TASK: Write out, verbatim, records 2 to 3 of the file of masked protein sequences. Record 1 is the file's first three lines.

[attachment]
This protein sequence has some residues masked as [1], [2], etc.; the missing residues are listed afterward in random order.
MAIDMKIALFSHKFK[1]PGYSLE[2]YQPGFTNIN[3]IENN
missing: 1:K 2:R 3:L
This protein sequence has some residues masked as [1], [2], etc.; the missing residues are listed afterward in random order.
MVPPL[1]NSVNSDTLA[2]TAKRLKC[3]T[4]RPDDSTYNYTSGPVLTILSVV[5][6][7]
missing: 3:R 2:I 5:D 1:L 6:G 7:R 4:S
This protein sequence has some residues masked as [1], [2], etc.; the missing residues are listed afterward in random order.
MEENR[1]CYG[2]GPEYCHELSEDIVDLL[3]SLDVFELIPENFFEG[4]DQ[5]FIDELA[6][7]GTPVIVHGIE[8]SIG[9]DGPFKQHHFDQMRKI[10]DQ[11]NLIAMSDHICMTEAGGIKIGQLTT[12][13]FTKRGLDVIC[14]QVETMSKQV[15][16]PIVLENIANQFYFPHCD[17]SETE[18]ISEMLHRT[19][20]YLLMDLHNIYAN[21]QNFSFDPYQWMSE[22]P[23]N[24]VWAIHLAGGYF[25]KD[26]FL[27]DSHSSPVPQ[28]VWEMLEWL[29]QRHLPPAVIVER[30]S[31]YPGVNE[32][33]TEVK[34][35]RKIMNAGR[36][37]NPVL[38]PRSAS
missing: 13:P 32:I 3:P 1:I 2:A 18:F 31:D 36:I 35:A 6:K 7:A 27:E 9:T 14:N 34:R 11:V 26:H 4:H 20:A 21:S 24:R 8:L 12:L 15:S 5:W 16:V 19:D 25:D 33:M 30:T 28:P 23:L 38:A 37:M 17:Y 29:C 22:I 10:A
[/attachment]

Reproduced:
This protein sequence has some residues masked as [1], [2], etc.; the missing residues are listed afterward in random order.
MVPPL[1]NSVNSDTLA[2]TAKRLKC[3]T[4]RPDDSTYNYTSGPVLTILSVV[5][6][7]
missing: 3:R 2:I 5:D 1:L 6:G 7:R 4:S
This protein sequence has some residues masked as [1], [2], etc.; the missing residues are listed afterward in random order.
MEENR[1]CYG[2]GPEYCHELSEDIVDLL[3]SLDVFELIPENFFEG[4]DQ[5]FIDELA[6][7]GTPVIVHGIE[8]SIG[9]DGPFKQHHFDQMRKI[10]DQ[11]NLIAMSDHICMTEAGGIKIGQLTT[12][13]FTKRGLDVIC[14]QVETMSKQV[15][16]PIVLENIANQFYFPHCD[17]SETE[18]ISEMLHRT[19][20]YLLMDLHNIYAN[21]QNFSFDPYQWMSE[22]P[23]N[24]VWAIHLAGGYF[25]KD[26]FL[27]DSHSSPVPQ[28]VWEMLEWL[29]QRHLPPAVIVER[30]S[31]YPGVNE[32][33]TEVK[34][35]RKIMNAGR[36][37]NPVL[38]PRSAS
missing: 13:P 32:I 3:P 1:I 2:A 18:F 31:D 36:I 35:A 6:K 7:A 27:E 9:T 14:N 34:R 11:V 26:H 4:H 20:A 21:S 24:R 8:L 12:L 15:S 5:W 16:V 19:D 25:D 33:M 30:T 28:P 23:L 38:A 37:M 17:Y 29:C 22:I 10:A